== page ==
Tuesday, February 07, 2012

Adapting to Minnesota's new winter

The streets were clear today, the sun was up, and the temperatures were the 20s (F). A fine day for a bicycle ride in Minnesota's year without winter.

Next winter I'll probably buy winter bike shoes and studded tires and plan to ride year round.

That's how short term adaptation works in Minnesota, where climate change is already personal. We'll be doing a lot more over the next few decades.

Beyond that, given current trends, the prognosis is poor.  I'm relatively sanguine about that. I mean, if we can't figure out something simple like CO2 emissions, then we weren't going to make it as a sentient species anyway. Might as well get it over with.

That's probably a century away though, lots of time for billions of us to experiment with short term adaptation. So, for the Twin Cities, what can we expect from our winters over the next decade? In particular, what can we expect in terms of Real Cold (RC, temp < 5F), Skiable Snow (SS, >8" base), and Skateable Ice (SI)?

Of course I don't really know. But that won't stop me from making some half-educated guesses. I expect winter in 2021 to be rather like this winter. That is no RC, no SS and no SI.

Between now and 2021 I expect 3-5 weeks total of Real Cold. We will complain bitterly -- because we'll be unused to it. I expect 3-4 winters of SS and 5-6 winters of SI.

That means we really can't rely on outdoor ice skating, sledding or nordic skiing. On the other hand, we can't dramatically reduce our snow clearing capacity because every year or two we'll still get dumped on. We can't plan on winter road work either, but some years it will be possible. Some years an exurban commute will be fine, other years it will be intolerable.  We'll still have to pay for alley snow clearance -- even for years when there isn't any snow to clear.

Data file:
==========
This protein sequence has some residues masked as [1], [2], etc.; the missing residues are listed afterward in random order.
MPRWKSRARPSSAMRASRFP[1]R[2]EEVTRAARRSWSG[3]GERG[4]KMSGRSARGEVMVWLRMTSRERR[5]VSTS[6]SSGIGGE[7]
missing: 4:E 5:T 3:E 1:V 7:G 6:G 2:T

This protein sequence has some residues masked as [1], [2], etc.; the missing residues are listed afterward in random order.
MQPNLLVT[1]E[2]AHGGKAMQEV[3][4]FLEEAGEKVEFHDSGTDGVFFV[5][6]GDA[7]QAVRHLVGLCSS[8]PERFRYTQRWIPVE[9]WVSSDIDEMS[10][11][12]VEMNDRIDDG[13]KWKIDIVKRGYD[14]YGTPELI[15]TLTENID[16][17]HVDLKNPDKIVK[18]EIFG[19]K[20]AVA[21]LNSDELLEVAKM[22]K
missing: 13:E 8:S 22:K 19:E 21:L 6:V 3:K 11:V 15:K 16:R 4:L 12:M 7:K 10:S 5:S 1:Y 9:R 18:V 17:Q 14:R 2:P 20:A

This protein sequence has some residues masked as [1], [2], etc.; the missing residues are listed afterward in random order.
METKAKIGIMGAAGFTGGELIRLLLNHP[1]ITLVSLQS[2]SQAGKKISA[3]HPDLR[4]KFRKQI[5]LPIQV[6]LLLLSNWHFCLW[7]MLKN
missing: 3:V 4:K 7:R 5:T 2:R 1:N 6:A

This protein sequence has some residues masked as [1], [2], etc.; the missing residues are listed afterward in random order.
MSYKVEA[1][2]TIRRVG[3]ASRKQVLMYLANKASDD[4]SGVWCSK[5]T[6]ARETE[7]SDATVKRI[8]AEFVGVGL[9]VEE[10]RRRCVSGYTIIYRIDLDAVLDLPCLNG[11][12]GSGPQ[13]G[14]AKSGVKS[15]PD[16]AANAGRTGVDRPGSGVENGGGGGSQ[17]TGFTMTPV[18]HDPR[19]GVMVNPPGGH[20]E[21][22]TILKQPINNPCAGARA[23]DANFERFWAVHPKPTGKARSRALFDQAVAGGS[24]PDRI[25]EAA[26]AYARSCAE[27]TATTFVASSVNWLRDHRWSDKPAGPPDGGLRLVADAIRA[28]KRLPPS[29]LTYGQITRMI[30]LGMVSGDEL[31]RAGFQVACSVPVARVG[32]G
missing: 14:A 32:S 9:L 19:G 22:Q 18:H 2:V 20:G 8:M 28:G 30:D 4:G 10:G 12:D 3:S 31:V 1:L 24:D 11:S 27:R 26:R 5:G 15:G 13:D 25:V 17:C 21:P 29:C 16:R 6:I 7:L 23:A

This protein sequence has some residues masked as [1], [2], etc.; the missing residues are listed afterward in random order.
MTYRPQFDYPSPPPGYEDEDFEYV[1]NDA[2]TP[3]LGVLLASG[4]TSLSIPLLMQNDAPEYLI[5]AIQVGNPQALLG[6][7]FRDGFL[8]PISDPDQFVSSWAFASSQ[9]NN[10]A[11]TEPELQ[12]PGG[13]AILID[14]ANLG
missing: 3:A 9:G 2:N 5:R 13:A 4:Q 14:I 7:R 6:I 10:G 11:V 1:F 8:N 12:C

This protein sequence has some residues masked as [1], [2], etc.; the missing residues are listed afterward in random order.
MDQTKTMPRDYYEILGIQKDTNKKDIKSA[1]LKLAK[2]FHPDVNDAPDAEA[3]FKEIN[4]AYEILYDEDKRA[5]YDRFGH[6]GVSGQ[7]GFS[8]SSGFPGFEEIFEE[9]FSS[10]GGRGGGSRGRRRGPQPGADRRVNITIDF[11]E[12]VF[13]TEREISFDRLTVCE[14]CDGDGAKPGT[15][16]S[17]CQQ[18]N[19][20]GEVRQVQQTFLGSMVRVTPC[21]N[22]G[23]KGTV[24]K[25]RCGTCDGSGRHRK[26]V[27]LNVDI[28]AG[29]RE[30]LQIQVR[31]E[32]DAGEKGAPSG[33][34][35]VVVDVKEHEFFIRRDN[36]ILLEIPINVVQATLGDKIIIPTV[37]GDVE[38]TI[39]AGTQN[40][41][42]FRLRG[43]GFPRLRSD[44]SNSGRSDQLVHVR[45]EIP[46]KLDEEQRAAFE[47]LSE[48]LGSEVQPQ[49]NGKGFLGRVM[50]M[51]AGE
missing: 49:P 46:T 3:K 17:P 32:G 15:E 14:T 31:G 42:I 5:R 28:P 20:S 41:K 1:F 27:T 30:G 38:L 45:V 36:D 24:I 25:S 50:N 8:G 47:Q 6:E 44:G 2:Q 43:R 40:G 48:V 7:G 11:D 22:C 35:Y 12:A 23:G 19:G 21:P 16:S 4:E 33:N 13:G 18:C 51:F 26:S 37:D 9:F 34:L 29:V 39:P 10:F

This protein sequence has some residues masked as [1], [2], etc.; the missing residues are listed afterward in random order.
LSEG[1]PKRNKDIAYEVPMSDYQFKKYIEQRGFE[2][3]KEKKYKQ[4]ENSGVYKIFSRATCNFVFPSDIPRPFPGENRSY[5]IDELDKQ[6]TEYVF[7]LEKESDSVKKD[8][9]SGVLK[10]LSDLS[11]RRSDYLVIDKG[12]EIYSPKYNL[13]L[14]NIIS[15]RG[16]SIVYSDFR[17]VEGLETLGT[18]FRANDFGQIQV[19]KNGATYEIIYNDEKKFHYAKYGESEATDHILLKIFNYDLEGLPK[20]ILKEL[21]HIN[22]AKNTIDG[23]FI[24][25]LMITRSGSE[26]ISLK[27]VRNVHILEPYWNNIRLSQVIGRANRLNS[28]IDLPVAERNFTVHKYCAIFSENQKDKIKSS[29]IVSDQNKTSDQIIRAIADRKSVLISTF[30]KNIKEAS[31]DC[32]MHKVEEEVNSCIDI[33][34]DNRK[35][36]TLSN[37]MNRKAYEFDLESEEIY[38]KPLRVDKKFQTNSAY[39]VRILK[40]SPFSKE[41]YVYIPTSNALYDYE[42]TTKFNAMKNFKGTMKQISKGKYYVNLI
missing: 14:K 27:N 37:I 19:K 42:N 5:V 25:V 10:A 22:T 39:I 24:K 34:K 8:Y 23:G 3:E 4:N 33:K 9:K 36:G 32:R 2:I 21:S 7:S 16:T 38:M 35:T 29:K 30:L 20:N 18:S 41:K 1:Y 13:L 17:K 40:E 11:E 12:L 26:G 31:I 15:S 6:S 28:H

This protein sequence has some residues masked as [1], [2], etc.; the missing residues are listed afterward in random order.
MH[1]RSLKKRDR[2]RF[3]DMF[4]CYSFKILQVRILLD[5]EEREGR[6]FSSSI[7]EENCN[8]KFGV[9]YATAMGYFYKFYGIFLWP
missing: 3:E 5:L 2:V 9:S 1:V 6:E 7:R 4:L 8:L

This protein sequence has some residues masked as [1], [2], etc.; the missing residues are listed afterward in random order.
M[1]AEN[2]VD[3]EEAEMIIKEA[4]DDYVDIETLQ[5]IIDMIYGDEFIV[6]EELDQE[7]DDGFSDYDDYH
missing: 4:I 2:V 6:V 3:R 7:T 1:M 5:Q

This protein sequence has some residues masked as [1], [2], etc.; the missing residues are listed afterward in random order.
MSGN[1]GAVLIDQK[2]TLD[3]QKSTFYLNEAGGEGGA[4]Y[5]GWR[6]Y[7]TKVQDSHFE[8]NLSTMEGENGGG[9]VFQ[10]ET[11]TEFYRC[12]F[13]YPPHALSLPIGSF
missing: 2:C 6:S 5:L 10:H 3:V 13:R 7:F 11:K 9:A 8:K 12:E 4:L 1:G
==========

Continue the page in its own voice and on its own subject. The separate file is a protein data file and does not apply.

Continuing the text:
That's a big change. I can't estimate the economic impact, but I suspect the unpredictability will mean increased costs (but also more jobs?) from 2011 to 2023. After that, as snow accumulation becomes truly infrequent, costs will fall.

It's easier to predict what we'll need to do to adapt to an unpredictable winter. We'll do what Portland does. That means more community recreation centers with indoor soccer, indoor tennis, indoor golf and indoor swimming (all of which will increase our CO2 emissions). It means even more year round bicycling, perhaps with winter adapted bikes (corrosion-proof drive chains, internal gearing, wide studded tires, etc). Maybe more arenas ($$) and refrigerated ice rinks. St Paul and Minneapolis will invest more in clearing bike trails. Probably more of us will take holidays in other states ...

Any other thoughts on near term adaptations for Minnesota winter?

See also:

I particularly appreciated today's Salon article by Bill McKibben:

  • Salon: Climate change denial's new offensive

    "... the Wall Street Journal published an op-ed by “16 scientists and engineers” headlined “No Need to Panic About Global Warming.” The article was easily debunked...

    ... Of the 16 authors of the Journal article ... five had had ties to Exxon...

    ... If we spew 565 gigatons more carbon into the atmosphere, we’ll quite possibly go right past that reddest of red lines. But the oil companies, private and state-owned, have current reserves on the books equivalent to 2,795 gigatons — five times more than we can ever safely burn. It has to stay in the ground. 

    ... in ecological terms it would be extremely prudent to write off $20 trillion worth of those reserves. In economic terms, of course, it would be a disaster, first and foremost for shareholders and executives of companies like ExxonMobil (and people in places like Venezuela)..."

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